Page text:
The threat from companies such as AWS is a reality, certainly within certain target verticals. That said, there is still a future for colocation providers, but  operators need to adjust their strategies.

For example, there is always a need for data that requires low latency to the end user. Netflix closed datacenters and moved their content to AWS, but at the same time continue to run a CDN network that requires the use of colocation p in many countries.

The benefits of interconnection hubs, usually found within the colocation environment, shouldn’t be underestimated. At LCL we are an interconnection point in the Belgian market, as we have internet exchanges and many ISP’s as a customer. We connect the eyeballs of ISP’s with the content of the internet. This is of huge value to many of our customers and not something that AES is yet able to replicate.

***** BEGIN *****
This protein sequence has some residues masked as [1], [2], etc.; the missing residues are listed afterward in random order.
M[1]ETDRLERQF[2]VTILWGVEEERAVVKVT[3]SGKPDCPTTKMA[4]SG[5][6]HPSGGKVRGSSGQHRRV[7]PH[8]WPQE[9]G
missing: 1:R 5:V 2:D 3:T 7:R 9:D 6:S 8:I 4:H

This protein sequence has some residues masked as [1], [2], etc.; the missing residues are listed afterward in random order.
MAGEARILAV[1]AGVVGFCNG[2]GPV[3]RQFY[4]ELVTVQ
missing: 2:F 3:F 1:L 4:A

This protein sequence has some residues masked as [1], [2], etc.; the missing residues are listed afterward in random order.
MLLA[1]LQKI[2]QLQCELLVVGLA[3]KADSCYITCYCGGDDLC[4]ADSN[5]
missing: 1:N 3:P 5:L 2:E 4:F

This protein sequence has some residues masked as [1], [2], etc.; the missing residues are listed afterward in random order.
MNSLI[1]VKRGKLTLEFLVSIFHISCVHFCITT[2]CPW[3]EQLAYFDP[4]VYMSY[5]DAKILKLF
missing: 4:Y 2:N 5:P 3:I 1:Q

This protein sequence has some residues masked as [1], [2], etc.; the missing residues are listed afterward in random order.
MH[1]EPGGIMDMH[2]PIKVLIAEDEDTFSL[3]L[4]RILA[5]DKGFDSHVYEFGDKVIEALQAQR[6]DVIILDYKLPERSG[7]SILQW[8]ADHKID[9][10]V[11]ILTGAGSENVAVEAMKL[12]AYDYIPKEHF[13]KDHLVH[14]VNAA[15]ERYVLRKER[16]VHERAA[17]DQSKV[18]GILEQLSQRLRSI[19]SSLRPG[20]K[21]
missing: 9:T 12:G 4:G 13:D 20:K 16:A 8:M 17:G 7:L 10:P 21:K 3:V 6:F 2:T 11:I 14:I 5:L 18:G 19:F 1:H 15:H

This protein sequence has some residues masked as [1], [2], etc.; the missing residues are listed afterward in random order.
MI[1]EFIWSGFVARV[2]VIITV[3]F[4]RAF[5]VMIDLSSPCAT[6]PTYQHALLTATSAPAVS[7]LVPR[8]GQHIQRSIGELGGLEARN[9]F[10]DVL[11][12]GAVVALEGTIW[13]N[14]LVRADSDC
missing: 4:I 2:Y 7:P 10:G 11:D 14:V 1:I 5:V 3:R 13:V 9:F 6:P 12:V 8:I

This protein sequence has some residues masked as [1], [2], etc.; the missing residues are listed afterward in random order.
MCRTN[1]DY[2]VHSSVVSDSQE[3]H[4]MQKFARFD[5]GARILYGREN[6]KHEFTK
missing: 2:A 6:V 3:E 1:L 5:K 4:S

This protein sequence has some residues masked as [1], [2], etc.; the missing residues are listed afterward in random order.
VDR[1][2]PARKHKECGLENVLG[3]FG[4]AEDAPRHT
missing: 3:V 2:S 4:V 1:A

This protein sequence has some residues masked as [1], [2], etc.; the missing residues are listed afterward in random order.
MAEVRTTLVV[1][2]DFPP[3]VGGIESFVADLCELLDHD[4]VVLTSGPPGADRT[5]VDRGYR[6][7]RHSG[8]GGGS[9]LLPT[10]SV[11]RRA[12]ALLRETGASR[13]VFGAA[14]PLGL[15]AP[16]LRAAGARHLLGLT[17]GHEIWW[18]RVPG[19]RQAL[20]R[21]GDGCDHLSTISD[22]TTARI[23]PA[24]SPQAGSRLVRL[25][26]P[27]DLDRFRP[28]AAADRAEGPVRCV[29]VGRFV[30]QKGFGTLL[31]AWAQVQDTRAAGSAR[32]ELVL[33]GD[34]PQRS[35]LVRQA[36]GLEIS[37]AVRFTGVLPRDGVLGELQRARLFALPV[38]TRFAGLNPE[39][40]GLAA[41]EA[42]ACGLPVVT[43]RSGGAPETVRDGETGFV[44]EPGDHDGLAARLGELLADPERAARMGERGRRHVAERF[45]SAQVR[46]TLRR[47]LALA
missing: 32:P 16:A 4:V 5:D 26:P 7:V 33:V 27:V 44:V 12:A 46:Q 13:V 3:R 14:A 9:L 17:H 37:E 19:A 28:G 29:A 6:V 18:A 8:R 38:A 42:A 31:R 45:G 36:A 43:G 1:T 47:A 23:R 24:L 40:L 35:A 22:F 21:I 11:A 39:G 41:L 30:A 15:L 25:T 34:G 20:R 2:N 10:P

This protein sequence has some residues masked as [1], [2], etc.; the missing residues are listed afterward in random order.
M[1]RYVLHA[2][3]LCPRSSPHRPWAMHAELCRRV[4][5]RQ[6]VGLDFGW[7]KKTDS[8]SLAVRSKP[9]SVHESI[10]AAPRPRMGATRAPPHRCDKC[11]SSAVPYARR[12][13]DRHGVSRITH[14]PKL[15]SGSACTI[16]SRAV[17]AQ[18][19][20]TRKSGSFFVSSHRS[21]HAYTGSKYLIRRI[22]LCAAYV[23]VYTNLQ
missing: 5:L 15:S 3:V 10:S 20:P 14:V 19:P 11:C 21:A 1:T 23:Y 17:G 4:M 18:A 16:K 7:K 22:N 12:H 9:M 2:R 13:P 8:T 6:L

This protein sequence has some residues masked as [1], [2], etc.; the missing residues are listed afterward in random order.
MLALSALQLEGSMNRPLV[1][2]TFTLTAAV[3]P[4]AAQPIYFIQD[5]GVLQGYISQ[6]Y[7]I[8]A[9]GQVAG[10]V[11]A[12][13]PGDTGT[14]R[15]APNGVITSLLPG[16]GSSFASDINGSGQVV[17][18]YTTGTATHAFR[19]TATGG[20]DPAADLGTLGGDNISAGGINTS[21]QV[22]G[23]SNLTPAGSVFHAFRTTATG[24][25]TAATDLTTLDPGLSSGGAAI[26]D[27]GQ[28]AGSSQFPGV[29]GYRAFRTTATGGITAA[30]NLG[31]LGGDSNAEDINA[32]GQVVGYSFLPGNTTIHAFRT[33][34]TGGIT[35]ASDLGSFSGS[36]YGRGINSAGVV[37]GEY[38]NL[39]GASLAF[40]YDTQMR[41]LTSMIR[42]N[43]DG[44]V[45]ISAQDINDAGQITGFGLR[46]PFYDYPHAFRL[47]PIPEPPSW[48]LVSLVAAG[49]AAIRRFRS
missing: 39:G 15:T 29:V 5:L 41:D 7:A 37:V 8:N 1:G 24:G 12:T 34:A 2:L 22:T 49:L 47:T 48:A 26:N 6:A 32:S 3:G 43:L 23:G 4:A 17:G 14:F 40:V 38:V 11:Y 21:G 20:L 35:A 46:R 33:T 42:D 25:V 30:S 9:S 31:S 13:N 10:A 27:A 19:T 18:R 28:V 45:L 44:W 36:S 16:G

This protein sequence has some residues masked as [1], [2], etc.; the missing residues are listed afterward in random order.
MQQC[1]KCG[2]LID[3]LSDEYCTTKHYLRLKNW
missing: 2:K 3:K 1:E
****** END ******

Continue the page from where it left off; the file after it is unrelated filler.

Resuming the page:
For content providers, the cloud often is  often a good solution, but there is still the issue of security. It is unlikely that enterprises and government customers will move sensitive content and data into the cloud. In case data is hacked it will be difficult to investigate what happened, for example the Federal Crime Unit of Belgium has not the power and rights to investigate issues in other countries.

Our prediction is that worldwide, there will be  4 big cloud players. But as with any other market, there is still room for local players and these still require colocation space. These large providers will have their own data centre estate and where colocation is needed, it will be on a wholesale basis and wont include the additional services that many colocation players have build their business models on. But there is for each market also space for local public cloud players and they require datacenter space.



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